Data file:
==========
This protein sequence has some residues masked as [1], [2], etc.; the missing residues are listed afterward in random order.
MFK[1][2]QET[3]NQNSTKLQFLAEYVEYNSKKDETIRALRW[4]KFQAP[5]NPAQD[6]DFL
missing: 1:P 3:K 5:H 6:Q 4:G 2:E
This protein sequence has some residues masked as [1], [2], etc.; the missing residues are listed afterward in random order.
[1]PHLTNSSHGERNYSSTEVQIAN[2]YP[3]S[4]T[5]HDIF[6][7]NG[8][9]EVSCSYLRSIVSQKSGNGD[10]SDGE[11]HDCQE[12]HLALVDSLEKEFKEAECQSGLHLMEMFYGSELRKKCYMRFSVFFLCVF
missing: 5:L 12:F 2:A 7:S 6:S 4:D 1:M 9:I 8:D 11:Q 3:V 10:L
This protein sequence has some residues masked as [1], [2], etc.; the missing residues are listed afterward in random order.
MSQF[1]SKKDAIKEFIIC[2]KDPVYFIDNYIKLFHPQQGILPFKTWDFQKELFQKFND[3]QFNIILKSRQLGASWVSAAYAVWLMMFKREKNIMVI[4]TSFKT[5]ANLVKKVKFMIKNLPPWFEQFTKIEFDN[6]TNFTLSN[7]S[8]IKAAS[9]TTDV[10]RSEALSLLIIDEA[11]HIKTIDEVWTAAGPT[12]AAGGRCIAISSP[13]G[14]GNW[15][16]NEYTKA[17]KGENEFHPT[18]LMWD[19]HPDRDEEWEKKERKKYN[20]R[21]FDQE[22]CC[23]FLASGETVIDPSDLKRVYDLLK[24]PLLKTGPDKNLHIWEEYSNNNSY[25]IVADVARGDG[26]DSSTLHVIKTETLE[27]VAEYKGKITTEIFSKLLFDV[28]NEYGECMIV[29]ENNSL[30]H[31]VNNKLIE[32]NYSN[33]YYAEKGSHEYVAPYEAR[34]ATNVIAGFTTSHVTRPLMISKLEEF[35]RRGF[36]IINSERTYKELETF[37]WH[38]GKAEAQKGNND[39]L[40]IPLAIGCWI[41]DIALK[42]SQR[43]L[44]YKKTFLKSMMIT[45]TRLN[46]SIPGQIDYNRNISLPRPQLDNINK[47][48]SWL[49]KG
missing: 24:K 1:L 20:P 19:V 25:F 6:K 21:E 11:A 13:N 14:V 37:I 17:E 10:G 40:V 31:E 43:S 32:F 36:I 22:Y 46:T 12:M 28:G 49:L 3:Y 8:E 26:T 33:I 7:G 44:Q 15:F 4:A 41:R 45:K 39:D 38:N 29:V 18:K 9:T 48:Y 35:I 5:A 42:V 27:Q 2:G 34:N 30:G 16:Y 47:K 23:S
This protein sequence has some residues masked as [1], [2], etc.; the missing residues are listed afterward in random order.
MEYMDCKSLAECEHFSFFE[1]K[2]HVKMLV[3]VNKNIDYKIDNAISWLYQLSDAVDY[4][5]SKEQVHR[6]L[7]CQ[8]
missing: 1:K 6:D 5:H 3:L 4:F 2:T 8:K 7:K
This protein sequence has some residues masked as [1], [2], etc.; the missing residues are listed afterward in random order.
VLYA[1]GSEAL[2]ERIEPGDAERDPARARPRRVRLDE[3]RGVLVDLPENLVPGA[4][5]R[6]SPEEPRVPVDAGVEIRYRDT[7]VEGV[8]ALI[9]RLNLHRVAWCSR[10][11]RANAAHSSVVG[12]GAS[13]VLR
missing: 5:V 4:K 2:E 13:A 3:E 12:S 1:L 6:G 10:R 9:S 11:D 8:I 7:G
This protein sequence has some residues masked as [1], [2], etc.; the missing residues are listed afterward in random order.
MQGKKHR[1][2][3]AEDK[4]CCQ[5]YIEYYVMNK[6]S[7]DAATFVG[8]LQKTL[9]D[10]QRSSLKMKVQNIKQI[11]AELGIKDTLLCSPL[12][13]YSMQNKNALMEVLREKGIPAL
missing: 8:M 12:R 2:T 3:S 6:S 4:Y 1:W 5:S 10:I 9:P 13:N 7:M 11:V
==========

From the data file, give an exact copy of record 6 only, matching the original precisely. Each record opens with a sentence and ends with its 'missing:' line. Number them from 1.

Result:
This protein sequence has some residues masked as [1], [2], etc.; the missing residues are listed afterward in random order.
MQGKKHR[1][2][3]AEDK[4]CCQ[5]YIEYYVMNK[6]S[7]DAATFVG[8]LQKTL[9]D[10]QRSSLKMKVQNIKQI[11]AELGIKDTLLCSPL[12][13]YSMQNKNALMEVLREKGIPAL
missing: 8:M 12:R 2:T 3:S 6:S 4:Y 1:W 5:S 10:I 9:P 13:N 7:M 11:V